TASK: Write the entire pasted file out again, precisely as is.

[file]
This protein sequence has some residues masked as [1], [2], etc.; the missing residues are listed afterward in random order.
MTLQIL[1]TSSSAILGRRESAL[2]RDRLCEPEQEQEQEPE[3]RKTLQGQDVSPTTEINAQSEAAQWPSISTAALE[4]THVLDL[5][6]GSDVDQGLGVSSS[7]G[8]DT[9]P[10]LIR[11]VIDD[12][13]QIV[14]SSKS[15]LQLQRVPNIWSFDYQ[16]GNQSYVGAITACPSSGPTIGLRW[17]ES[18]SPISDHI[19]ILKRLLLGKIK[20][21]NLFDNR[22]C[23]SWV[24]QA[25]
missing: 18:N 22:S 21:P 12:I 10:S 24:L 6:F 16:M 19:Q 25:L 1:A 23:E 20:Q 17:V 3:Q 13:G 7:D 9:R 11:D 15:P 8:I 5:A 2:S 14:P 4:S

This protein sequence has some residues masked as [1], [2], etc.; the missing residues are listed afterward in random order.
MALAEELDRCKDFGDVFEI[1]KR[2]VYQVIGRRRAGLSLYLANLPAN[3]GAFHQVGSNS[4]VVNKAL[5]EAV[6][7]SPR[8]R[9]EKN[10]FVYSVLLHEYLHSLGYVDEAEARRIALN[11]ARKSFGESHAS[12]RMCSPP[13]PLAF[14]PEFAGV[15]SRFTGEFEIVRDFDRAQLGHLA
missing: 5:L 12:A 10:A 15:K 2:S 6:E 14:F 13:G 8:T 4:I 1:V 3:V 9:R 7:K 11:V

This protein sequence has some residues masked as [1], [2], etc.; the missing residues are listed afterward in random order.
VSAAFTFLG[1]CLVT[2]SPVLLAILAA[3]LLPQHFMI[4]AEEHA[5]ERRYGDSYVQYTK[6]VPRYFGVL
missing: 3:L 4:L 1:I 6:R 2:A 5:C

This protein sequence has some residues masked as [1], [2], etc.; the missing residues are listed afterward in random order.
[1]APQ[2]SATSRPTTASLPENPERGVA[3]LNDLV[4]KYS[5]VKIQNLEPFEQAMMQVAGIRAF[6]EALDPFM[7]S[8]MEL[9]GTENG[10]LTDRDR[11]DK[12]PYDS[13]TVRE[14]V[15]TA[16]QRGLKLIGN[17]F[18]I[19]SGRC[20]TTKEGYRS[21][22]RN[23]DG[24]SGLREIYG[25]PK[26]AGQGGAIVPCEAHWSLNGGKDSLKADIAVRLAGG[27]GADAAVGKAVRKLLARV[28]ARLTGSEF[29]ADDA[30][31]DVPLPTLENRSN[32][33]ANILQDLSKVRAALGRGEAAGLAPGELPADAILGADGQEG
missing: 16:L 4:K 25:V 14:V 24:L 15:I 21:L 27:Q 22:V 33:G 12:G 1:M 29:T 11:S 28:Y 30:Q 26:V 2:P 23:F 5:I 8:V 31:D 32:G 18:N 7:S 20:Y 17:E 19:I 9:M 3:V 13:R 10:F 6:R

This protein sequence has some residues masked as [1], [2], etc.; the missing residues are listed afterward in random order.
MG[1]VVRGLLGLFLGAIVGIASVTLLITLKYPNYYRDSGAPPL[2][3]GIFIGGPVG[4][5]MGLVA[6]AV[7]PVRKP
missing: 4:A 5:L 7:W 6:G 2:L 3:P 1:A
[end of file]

This protein sequence has some residues masked as [1], [2], etc.; the missing residues are listed afterward in random order.
MTLQIL[1]TSSSAILGRRESAL[2]RDRLCEPEQEQEQEPE[3]RKTLQGQDVSPTTEINAQSEAAQWPSISTAALE[4]THVLDL[5][6]GSDVDQGLGVSSS[7]G[8]DT[9]P[10]LIR[11]VIDD[12][13]QIV[14]SSKS[15]LQLQRVPNIWSFDYQ[16]GNQSYVGAITACPSSGPTIGLRW[17]ES[18]SPISDHI[19]ILKRLLLGKIK[20][21]NLFDNR[22]C[23]SWV[24]QA[25]
missing: 18:N 22:S 21:P 12:I 10:S 24:L 6:F 16:M 19:Q 25:L 1:A 23:E 20:Q 17:V 3:Q 13:G 7:D 9:R 11:D 15:P 8:I 5:A 2:S 14:P 4:S

This protein sequence has some residues masked as [1], [2], etc.; the missing residues are listed afterward in random order.
MALAEELDRCKDFGDVFEI[1]KR[2]VYQVIGRRRAGLSLYLANLPAN[3]GAFHQVGSNS[4]VVNKAL[5]EAV[6][7]SPR[8]R[9]EKN[10]FVYSVLLHEYLHSLGYVDEAEARRIALN[11]ARKSFGESHAS[12]RMCSPP[13]PLAF[14]PEFAGV[15]SRFTGEFEIVRDFDRAQLGHLA
missing: 5:L 12:A 10:A 15:K 2:S 6:E 14:F 13:G 8:T 4:I 1:V 3:V 9:R 7:K 11:V

This protein sequence has some residues masked as [1], [2], etc.; the missing residues are listed afterward in random order.
VSAAFTFLG[1]CLVT[2]SPVLLAILAA[3]LLPQHFMI[4]AEEHA[5]ERRYGDSYVQYTK[6]VPRYFGVL
missing: 3:L 4:L 1:I 6:R 2:A 5:C

This protein sequence has some residues masked as [1], [2], etc.; the missing residues are listed afterward in random order.
[1]APQ[2]SATSRPTTASLPENPERGVA[3]LNDLV[4]KYS[5]VKIQNLEPFEQAMMQVAGIRAF[6]EALDPFM[7]S[8]MEL[9]GTENG[10]LTDRDR[11]DK[12]PYDS[13]TVRE[14]V[15]TA[16]QRGLKLIGN[17]F[18]I[19]SGRC[20]TTKEGYRS[21][22]RN[23]DG[24]SGLREIYG[25]PK[26]AGQGGAIVPCEAHWSLNGGKDSLKADIAVRLAGG[27]GADAAVGKAVRKLLARV[28]ARLTGSEF[29]ADDA[30][31]DVPLPTLENRSN[32][33]ANILQDLSKVRAALGRGEAAGLAPGELPADAILGADGQEG
missing: 16:L 4:K 25:V 14:V 24:L 15:I 21:L 27:Q 22:V 33:G 12:G 1:M 29:T 11:S 28:Y 30:Q 26:V 2:P 23:F 5:I 8:V 31:D 32:G 18:N 7:S 20:Y 17:E 19:I 9:M 3:V 13:R 10:F 6:R

This protein sequence has some residues masked as [1], [2], etc.; the missing residues are listed afterward in random order.
MG[1]VVRGLLGLFLGAIVGIASVTLLITLKYPNYYRDSGAPPL[2][3]GIFIGGPVG[4][5]MGLVA[6]AV[7]PVRKP
missing: 4:A 5:L 7:W 6:G 2:L 3:P 1:A